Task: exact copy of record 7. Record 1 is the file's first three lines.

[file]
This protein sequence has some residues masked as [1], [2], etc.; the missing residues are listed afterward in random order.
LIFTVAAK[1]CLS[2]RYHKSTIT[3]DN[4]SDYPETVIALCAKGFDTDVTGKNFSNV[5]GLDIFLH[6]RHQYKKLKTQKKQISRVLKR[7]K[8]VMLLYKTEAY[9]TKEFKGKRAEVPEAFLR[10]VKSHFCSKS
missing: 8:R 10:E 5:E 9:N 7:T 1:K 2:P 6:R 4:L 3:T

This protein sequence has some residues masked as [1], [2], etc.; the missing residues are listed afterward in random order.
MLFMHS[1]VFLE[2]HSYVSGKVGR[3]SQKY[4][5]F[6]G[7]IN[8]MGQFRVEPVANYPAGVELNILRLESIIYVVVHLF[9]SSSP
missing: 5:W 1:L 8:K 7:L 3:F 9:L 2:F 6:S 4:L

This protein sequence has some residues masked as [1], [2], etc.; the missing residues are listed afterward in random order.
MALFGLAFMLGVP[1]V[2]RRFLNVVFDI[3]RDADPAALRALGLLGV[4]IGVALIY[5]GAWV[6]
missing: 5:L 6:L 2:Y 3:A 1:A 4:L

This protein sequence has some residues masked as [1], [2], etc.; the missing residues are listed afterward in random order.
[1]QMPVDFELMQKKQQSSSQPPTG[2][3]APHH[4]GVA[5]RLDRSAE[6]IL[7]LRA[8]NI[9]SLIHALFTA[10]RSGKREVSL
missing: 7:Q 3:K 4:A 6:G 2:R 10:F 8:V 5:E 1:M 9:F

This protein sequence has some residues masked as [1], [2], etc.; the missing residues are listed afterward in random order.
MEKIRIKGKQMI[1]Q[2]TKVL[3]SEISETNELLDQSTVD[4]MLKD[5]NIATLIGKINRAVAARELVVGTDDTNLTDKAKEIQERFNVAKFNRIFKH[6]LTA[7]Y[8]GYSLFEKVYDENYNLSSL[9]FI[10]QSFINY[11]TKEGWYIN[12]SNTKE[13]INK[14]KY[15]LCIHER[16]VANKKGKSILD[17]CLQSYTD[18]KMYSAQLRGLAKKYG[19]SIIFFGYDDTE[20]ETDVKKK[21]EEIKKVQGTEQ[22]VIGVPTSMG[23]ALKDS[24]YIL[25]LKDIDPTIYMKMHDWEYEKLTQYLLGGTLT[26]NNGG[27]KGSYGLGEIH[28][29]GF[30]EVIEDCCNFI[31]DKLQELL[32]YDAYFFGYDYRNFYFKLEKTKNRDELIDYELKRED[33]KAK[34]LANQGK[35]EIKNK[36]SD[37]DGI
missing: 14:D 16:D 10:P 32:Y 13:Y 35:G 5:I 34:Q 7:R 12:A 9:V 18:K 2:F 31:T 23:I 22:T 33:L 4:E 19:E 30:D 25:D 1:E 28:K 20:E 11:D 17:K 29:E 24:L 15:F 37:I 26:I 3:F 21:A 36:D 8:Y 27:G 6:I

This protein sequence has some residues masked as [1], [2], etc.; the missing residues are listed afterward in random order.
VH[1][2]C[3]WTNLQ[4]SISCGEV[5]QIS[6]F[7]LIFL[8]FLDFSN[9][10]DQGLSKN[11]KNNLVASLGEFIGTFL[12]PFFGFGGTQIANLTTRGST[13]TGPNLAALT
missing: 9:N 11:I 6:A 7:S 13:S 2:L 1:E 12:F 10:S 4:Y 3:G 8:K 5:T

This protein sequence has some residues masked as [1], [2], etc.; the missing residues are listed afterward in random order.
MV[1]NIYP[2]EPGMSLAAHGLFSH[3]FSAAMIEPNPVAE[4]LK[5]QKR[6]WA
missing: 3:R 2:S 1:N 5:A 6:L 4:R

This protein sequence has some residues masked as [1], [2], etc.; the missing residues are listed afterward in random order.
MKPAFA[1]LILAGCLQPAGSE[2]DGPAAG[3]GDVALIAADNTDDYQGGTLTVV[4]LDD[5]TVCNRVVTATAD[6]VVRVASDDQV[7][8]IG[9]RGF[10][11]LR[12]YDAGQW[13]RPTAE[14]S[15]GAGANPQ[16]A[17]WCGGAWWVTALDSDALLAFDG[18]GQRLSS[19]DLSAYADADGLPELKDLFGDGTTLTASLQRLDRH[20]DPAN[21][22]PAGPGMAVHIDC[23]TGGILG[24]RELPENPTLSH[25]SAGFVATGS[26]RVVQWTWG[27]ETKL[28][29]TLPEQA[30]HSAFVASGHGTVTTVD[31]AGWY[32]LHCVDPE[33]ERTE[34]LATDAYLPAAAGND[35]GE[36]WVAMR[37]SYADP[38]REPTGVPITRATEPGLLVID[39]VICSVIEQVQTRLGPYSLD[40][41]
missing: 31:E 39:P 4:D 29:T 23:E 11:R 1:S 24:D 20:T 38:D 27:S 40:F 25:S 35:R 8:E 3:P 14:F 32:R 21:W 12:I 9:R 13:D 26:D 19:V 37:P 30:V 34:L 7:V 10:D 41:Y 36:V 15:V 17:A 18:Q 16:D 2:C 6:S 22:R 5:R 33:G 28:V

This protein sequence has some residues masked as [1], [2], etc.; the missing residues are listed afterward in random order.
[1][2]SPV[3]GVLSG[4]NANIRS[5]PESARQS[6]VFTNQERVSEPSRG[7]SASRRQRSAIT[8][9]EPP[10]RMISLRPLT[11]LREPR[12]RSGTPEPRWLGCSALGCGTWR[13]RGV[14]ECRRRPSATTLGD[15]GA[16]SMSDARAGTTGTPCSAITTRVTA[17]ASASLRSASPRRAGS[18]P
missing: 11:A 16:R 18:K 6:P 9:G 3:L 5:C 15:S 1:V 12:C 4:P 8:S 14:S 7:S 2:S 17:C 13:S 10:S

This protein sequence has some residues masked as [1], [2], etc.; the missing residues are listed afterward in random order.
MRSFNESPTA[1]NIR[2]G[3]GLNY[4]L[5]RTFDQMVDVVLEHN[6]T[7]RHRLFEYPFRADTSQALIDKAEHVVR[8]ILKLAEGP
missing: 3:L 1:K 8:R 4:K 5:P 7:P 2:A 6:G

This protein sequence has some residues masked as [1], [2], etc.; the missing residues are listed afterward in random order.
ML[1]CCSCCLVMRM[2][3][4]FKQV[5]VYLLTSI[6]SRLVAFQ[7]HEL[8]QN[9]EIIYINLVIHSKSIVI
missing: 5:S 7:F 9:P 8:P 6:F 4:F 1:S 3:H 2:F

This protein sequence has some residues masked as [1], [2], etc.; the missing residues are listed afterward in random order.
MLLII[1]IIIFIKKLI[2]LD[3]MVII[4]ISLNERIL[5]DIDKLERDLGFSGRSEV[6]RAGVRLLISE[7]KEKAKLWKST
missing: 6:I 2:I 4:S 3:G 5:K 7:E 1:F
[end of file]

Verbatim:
This protein sequence has some residues masked as [1], [2], etc.; the missing residues are listed afterward in random order.
MV[1]NIYP[2]EPGMSLAAHGLFSH[3]FSAAMIEPNPVAE[4]LK[5]QKR[6]WA
missing: 3:R 2:S 1:N 5:A 6:L 4:R